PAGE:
Friday, May 29, 2009

Tyson The Man, Is More Than Just The Myth

Movies seldom give the viewer such a deep and personal look into the life of any one like we get in the documentary "Tyson" Written and directed by long time friend of the star, James Toback takes us on a journey through the mind of a man who is little more than a child. Tyson talks about how hard his life was growing up in New York, that he tries to be as honest as he is in the movie is refreshing, usually we get the "I was misunderstood" line, Tyson doesn't try to sugar coat anything. He tells of his youth where he meets gangsters, and how he helped them because he was small and he could get his hands into the pockets of the people they were robbing. Tyson tells of his addictions, and his being an alcoholic. Tyson tells us about his first manager Cus D'Amato, how Tyson feels that Cus saved his life. How the training that Cus put Mike through was what taught him self respect. Tyson talks openly about Cus, he fights back tears several times as his love for the one man in his life that didn't use him is brought out. These are amazing scenes, that the movie doesn't use enough of.

What the movie does use are fight sequences between Tyson and several of the fighters he has beaten in his career. Fights with Trevor Berbick, James 'Buster' Douglas and both fights between Tyson and Evander Holyfield, the one that Tyson lost is explained easily by Tysons lack of training. The fight scenes are sometimes as brutal to watch again as they once were to watch when Tyson was beating opponents in under three minutes. Tyson became a boxing machine in the ring only to see his self-confidence and inner demons take over his life outside the ring. The man that Cus developed was torn apart upon the death of the man whom Tyson looked at as his mentor and father. Tyson literally destroyed himself from the inside out. He met several woman and developed relationships with them, seeing an actress on television and being worth millions of dollars he thought he could pick up the phone and just have her, the relationship that did develop between Tyson and Robin Givens didn't last all that long, they married young, a fact that Tyson still blames for the breakup, a breakup that America watched with interest as Barbara Walters interviewed the couple one night on television.

Little new information comes out, we get a personal look from the man who has made a life for himself by beating people up, the tender moments he shares with his children are heart warming to see, it gives the viewer pause, Tyson isn't know for these tender moments, and if we got more of these, we could almost feel sorry for the man, his legend has made him into a person that you wouldn't want to meet alone at night, his ferocious temper is legendary, and the fight with Holyfield where he bites his ear off is just glossed over, like it was no big deal, his last loss is also glossed over, it was "I don't have it in me any more, I just needed to pay some bills" this is refreshing but did we really know he no longer cared about the one sport that made him the legend that he became. We know of his relationship with promoter and con man Don King, and its sweet justice to hear the vile names that Tyson calls the man, we get a few seconds about the woman that brought Tyson to his knees, Desiree Washington and the rape accusation that imprisoned Tyson for three years, he says that he didn't ever take anything from a woman that wasn't given to him. Tyson speaks candidly about all the woman and sex that he did have, he claims that on nights before fights he didn't take serious, he had sex to calm down. The only problem with this type of movie is that we get insight from one person, the views that we get are like mail order, its nothing like the truth. what we see on the screen isn't what we got in real life. Tyson was an animal in the ring and after years of living his drastic life style it was carried into his life outside the ring. I'm sure that some facts were distorted, to be more beneficial to Tyson, and that's to be expected. Don't expect fair and balanced, but also don't expect him to pull any punches he tells it his way and for me that's alright.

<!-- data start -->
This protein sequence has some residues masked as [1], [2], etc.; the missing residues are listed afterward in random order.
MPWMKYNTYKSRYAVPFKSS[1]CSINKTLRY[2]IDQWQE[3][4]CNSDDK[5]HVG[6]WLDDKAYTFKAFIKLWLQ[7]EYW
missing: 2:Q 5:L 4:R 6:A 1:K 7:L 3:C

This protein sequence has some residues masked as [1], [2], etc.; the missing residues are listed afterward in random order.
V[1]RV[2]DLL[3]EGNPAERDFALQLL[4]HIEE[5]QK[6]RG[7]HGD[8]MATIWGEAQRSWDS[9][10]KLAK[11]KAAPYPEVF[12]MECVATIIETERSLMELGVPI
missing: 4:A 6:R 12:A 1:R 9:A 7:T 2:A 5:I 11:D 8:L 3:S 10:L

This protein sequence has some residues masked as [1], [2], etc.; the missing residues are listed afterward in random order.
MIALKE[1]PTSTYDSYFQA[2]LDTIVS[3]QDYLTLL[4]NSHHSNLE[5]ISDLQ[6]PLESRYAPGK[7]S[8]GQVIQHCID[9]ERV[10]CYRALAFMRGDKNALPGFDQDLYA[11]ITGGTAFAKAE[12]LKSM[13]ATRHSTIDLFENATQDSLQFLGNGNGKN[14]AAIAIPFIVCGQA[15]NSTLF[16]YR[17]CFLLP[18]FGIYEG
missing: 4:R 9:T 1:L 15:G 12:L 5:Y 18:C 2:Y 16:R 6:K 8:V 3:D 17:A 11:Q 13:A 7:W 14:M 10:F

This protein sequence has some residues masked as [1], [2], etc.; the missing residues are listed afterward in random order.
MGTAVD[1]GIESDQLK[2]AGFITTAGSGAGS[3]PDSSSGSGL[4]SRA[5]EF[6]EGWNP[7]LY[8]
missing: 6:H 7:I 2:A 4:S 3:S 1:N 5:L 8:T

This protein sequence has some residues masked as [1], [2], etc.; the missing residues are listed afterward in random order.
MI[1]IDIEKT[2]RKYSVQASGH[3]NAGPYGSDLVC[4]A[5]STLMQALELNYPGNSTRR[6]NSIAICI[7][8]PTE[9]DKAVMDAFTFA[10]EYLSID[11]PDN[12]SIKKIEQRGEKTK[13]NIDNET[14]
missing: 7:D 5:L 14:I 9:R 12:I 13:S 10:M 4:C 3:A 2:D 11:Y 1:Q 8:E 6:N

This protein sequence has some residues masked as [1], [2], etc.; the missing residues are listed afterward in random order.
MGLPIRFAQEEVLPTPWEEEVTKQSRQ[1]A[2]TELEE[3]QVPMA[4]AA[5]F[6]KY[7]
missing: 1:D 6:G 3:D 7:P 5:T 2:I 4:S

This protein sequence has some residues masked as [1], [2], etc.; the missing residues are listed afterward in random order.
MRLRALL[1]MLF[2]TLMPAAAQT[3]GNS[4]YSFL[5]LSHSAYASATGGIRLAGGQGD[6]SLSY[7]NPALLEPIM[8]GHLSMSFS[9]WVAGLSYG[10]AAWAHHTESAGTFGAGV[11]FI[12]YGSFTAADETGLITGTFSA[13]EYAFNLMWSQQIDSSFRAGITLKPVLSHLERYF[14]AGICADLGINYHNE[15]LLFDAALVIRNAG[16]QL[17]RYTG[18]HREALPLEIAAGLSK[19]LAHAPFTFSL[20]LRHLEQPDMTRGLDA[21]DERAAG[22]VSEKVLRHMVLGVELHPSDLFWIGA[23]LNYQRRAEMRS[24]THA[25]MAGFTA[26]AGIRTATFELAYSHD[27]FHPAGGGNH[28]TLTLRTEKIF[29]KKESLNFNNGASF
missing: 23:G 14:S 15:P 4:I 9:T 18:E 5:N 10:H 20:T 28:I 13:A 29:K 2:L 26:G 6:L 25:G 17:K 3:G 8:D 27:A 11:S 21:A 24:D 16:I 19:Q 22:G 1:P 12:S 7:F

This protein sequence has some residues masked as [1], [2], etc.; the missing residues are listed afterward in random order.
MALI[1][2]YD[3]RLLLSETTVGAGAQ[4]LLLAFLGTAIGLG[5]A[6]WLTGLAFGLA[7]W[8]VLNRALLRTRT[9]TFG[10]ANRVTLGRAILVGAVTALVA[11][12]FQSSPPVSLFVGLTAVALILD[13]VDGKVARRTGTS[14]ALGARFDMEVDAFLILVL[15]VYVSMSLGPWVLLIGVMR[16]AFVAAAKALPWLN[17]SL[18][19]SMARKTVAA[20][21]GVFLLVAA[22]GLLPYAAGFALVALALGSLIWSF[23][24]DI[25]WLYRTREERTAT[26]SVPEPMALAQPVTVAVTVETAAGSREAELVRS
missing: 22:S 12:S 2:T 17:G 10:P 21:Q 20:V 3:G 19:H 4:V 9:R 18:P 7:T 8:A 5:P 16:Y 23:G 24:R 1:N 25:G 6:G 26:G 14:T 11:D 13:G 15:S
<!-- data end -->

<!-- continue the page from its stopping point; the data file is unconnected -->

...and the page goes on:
I give Tyson a 3 and on my avoidance scale a 1, there are other more fascinating movies to watch, grab this one when it comes around on DVD, it is well worth the time that it requires to watch, you will walk away with a better understanding of just how much determination it takes to stand in the ring toe to toe with another man that wants nothing more then to beat the snot out of you. That's just how gripping this movie is.

Tyson is rated R for Language Including Sexual References
Running time is 1 hr. 30 mins.

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